(English) May 26, 2013
Botswana has denied plans to remove hundreds of Bushmen from their land to make way for a wildlife park.
Earlier this week, indigenous rights group Survival International claimed authorities were going to evict the community who have been based in the southern settlement of Ranyane for generations.
However, Botswana government spokesman Jeff Ramsay said the allegations from what he described as the “London based neo-Apartheid organisation” were false.
“The government of Botswana has no plans to remove those who wish stay at Ranyane,” Ramsay said in a statement.
The Bushmen, the indigenous people of southern Africa, live off the land, hunting and gathering, grow their own food, and have limited access to health care.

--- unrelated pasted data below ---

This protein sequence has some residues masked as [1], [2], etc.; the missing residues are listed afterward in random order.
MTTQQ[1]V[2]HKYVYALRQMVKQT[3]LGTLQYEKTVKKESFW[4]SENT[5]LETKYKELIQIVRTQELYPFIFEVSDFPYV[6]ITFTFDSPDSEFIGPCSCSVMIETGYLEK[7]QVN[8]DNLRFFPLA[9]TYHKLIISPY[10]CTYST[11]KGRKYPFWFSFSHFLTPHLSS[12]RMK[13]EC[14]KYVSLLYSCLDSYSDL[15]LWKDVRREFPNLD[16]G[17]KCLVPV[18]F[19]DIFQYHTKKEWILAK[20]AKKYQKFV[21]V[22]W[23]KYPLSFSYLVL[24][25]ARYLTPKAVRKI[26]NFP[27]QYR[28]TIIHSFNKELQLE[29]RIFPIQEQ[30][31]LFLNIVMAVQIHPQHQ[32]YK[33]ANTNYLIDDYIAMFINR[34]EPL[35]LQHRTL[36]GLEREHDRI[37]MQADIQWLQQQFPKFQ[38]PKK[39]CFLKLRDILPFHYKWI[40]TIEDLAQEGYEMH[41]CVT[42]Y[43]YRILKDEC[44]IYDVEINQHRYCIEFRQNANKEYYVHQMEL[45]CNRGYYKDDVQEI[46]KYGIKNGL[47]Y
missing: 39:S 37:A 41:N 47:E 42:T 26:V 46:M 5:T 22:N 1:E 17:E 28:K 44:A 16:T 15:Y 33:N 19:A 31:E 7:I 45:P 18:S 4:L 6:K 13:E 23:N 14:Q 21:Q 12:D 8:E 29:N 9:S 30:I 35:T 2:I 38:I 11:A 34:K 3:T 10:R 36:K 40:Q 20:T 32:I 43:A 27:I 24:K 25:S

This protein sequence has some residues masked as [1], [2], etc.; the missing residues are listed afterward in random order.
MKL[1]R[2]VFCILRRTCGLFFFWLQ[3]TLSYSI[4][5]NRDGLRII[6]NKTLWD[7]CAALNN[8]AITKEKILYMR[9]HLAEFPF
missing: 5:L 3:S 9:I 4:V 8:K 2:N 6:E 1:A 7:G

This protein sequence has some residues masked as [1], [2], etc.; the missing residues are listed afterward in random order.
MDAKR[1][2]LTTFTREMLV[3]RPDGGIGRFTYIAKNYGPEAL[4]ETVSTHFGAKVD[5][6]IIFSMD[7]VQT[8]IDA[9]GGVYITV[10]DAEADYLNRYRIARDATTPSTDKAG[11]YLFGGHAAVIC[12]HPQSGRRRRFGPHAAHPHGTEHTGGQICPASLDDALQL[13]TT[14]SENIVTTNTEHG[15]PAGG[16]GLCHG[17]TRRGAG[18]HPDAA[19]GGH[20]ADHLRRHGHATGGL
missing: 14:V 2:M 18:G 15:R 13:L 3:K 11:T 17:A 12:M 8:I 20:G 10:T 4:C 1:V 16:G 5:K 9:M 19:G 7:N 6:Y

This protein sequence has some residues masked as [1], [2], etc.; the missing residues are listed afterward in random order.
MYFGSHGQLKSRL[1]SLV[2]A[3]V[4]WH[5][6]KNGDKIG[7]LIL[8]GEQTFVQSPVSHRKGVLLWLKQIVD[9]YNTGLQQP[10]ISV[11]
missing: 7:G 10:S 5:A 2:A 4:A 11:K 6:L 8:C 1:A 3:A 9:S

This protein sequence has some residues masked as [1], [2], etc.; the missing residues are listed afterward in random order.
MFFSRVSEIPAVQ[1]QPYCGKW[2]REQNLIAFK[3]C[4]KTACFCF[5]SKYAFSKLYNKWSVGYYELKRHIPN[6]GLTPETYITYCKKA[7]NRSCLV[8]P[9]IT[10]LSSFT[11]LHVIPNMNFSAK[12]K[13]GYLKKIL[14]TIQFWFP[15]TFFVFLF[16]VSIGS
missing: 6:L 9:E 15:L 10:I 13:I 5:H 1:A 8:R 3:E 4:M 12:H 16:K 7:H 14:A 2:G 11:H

On Friday, Survival International raised concern over reports that local government officials would send trucks to evict hundreds of Bushmen fromthe area.
The Bushmen live on the site of a proposed wildlife park that lies between two of the country’s premier safari reserves, the Central Kalahari Game Reserve and the Kgalagadi Transfrontier Park.
According to Survival International, Botswana’s nature-loving president, Ian Khama, sits on the board of the US organisation Conservation International that is implementing the wildlife corridor.
Ramsay said that most residents had in fact asked to be relocated.
He said authorities had had five meetings with the Ranyane Bushmen, who numbered just 182, according to 2011 electoral data.
Ramsay did not comment on plans for the wildlife park.
In the past years, Botswana has forcefully driven Bushmen from their land to make way for conservation parks, sparking international outrage.
Those who returned were denied access to water and threatened with prosecution.
Their population, said to be around 100,000, has been decimated by disease and hunger.